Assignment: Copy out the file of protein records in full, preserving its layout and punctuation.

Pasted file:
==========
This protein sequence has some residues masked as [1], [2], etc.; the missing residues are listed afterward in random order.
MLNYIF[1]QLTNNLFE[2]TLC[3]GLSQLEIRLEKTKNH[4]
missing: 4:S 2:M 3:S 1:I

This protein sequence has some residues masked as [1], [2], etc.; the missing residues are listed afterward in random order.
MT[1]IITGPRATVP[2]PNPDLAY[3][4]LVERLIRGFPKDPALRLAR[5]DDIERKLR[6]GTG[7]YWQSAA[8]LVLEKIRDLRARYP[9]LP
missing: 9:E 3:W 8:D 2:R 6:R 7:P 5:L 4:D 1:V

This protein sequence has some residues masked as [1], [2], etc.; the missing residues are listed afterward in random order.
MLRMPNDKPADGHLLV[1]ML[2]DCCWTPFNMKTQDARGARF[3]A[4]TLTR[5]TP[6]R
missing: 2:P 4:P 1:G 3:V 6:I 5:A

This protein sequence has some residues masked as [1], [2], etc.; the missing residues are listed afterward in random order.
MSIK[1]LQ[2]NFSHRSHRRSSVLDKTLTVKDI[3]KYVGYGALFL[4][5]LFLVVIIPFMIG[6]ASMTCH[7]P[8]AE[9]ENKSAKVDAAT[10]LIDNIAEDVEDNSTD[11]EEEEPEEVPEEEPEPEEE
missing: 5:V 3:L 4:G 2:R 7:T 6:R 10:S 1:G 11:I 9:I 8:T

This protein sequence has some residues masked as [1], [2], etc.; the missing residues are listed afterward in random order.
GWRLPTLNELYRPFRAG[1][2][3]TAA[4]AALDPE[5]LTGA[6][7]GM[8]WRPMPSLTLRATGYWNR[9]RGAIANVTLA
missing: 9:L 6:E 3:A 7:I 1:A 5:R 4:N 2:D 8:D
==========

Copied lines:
This protein sequence has some residues masked as [1], [2], etc.; the missing residues are listed afterward in random order.
MLNYIF[1]QLTNNLFE[2]TLC[3]GLSQLEIRLEKTKNH[4]
missing: 4:S 2:M 3:S 1:I

This protein sequence has some residues masked as [1], [2], etc.; the missing residues are listed afterward in random order.
MT[1]IITGPRATVP[2]PNPDLAY[3][4]LVERLIRGFPKDPALRLAR[5]DDIERKLR[6]GTG[7]YWQSAA[8]LVLEKIRDLRARYP[9]LP
missing: 9:E 3:W 8:D 2:R 6:R 7:P 5:L 4:D 1:V

This protein sequence has some residues masked as [1], [2], etc.; the missing residues are listed afterward in random order.
MLRMPNDKPADGHLLV[1]ML[2]DCCWTPFNMKTQDARGARF[3]A[4]TLTR[5]TP[6]R
missing: 2:P 4:P 1:G 3:V 6:I 5:A

This protein sequence has some residues masked as [1], [2], etc.; the missing residues are listed afterward in random order.
MSIK[1]LQ[2]NFSHRSHRRSSVLDKTLTVKDI[3]KYVGYGALFL[4][5]LFLVVIIPFMIG[6]ASMTCH[7]P[8]AE[9]ENKSAKVDAAT[10]LIDNIAEDVEDNSTD[11]EEEEPEEVPEEEPEPEEE
missing: 5:V 3:L 4:G 2:R 7:T 6:R 10:S 1:G 11:I 9:I 8:T

This protein sequence has some residues masked as [1], [2], etc.; the missing residues are listed afterward in random order.
GWRLPTLNELYRPFRAG[1][2][3]TAA[4]AALDPE[5]LTGA[6][7]GM[8]WRPMPSLTLRATGYWNR[9]RGAIANVTLA
missing: 9:L 6:E 3:A 7:I 1:A 5:R 4:N 2:D 8:D